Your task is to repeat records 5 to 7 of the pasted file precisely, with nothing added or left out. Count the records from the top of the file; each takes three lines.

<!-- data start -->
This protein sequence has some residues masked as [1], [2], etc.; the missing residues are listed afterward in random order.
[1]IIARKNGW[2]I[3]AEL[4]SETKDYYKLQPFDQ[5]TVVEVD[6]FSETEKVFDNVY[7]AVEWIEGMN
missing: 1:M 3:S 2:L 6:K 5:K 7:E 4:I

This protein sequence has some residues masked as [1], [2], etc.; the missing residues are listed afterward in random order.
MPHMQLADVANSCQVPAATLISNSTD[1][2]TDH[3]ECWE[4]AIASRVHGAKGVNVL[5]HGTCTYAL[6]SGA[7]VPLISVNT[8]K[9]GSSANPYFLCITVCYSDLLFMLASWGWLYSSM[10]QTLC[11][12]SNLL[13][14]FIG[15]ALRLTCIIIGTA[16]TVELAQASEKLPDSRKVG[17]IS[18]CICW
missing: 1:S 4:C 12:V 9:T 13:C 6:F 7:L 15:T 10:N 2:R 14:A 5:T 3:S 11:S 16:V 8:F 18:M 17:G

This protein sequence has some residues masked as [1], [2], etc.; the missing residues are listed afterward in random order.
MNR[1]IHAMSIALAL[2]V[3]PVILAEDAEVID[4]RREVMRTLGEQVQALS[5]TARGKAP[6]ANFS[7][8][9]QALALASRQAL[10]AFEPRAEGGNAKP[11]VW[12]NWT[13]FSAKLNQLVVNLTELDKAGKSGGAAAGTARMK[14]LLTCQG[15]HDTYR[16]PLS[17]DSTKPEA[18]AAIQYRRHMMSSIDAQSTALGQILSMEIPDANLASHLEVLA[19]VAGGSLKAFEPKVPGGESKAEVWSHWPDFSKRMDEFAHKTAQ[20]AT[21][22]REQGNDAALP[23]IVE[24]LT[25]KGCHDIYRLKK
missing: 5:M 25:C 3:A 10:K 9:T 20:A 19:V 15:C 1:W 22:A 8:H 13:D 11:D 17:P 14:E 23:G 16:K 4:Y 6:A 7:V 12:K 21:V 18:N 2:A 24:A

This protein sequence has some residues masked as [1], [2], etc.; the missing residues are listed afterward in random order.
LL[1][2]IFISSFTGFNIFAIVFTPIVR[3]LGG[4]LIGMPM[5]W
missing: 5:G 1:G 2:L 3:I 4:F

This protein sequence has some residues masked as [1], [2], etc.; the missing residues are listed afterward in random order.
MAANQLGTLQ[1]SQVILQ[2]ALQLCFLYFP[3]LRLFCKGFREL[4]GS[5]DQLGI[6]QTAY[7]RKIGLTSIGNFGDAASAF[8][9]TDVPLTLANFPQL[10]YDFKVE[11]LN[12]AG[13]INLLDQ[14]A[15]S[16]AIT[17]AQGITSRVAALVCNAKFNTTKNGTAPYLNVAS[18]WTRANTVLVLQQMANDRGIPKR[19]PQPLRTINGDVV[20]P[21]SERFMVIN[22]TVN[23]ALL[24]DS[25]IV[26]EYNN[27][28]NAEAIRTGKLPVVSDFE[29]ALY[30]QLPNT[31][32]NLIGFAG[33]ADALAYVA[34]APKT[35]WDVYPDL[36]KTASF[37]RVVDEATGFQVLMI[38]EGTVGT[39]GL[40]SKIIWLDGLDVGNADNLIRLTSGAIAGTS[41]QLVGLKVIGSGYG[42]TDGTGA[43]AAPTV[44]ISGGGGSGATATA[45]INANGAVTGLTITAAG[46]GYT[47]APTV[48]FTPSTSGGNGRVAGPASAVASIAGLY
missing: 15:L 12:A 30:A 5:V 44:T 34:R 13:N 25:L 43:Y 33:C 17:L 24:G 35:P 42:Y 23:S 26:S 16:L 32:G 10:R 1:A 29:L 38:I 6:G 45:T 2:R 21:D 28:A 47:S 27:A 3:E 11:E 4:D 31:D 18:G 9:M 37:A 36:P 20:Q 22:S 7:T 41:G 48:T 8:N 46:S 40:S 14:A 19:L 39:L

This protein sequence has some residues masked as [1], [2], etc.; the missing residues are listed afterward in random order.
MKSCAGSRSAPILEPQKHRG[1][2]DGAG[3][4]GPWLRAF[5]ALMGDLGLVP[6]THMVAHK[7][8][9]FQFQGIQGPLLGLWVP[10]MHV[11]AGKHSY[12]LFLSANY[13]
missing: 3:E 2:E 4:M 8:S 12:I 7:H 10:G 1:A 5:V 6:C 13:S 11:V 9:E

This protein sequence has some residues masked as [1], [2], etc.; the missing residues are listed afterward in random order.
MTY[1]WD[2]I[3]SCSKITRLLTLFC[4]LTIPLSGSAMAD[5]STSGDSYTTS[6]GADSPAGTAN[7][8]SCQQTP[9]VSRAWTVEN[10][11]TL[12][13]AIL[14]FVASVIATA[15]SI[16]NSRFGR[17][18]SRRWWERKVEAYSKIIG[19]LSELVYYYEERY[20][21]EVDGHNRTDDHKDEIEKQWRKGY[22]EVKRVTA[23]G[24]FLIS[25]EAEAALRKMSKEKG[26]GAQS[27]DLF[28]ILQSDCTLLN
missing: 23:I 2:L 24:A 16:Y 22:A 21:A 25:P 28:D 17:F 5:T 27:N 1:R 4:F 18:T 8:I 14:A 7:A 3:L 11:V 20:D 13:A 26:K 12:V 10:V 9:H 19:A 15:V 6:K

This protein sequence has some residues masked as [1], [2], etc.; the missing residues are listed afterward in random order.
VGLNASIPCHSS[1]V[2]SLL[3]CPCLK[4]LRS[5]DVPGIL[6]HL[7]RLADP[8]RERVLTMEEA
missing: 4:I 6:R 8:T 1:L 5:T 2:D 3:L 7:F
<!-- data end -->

This protein sequence has some residues masked as [1], [2], etc.; the missing residues are listed afterward in random order.
MAANQLGTLQ[1]SQVILQ[2]ALQLCFLYFP[3]LRLFCKGFREL[4]GS[5]DQLGI[6]QTAY[7]RKIGLTSIGNFGDAASAF[8][9]TDVPLTLANFPQL[10]YDFKVE[11]LN[12]AG[13]INLLDQ[14]A[15]S[16]AIT[17]AQGITSRVAALVCNAKFNTTKNGTAPYLNVAS[18]WTRANTVLVLQQMANDRGIPKR[19]PQPLRTINGDVV[20]P[21]SERFMVIN[22]TVN[23]ALL[24]DS[25]IV[26]EYNN[27][28]NAEAIRTGKLPVVSDFE[29]ALY[30]QLPNT[31][32]NLIGFAG[33]ADALAYVA[34]APKT[35]WDVYPDL[36]KTASF[37]RVVDEATGFQVLMI[38]EGTVGT[39]GL[40]SKIIWLDGLDVGNADNLIRLTSGAIAGTS[41]QLVGLKVIGSGYG[42]TDGTGA[43]AAPTV[44]ISGGGGSGATATA[45]INANGAVTGLTITAAG[46]GYT[47]APTV[48]FTPSTSGGNGRVAGPASAVASIAGLY
missing: 15:L 12:A 30:A 5:V 44:T 34:R 13:N 25:L 43:Y 33:C 17:L 24:G 35:P 42:Y 23:S 26:S 16:L 32:G 10:R 1:A 29:L 38:I 6:G 45:T 2:R 21:D 28:A 47:S 27:A 3:E 11:E 4:D 31:D 18:G 9:M 37:A 36:P 20:Q 22:S 7:T 41:G 48:T 8:N 46:S 40:S 14:A 19:L 39:L

This protein sequence has some residues masked as [1], [2], etc.; the missing residues are listed afterward in random order.
MKSCAGSRSAPILEPQKHRG[1][2]DGAG[3][4]GPWLRAF[5]ALMGDLGLVP[6]THMVAHK[7][8][9]FQFQGIQGPLLGLWVP[10]MHV[11]AGKHSY[12]LFLSANY[13]
missing: 3:E 2:E 4:M 8:S 12:I 7:H 10:G 1:A 5:V 6:C 13:S 11:V 9:E

This protein sequence has some residues masked as [1], [2], etc.; the missing residues are listed afterward in random order.
MTY[1]WD[2]I[3]SCSKITRLLTLFC[4]LTIPLSGSAMAD[5]STSGDSYTTS[6]GADSPAGTAN[7][8]SCQQTP[9]VSRAWTVEN[10][11]TL[12][13]AIL[14]FVASVIATA[15]SI[16]NSRFGR[17][18]SRRWWERKVEAYSKIIG[19]LSELVYYYEERY[20][21]EVDGHNRTDDHKDEIEKQWRKGY[22]EVKRVTA[23]G[24]FLIS[25]EAEAALRKMSKEKG[26]GAQS[27]DLF[28]ILQSDCTLLN
missing: 23:I 2:L 24:A 16:Y 22:A 21:A 25:P 28:D 17:F 5:T 27:N 1:R 4:F 18:T 8:I 14:A 7:A 3:L 11:V 20:D 13:A 26:K 12:V 10:V 9:H 19:A 15:V 6:K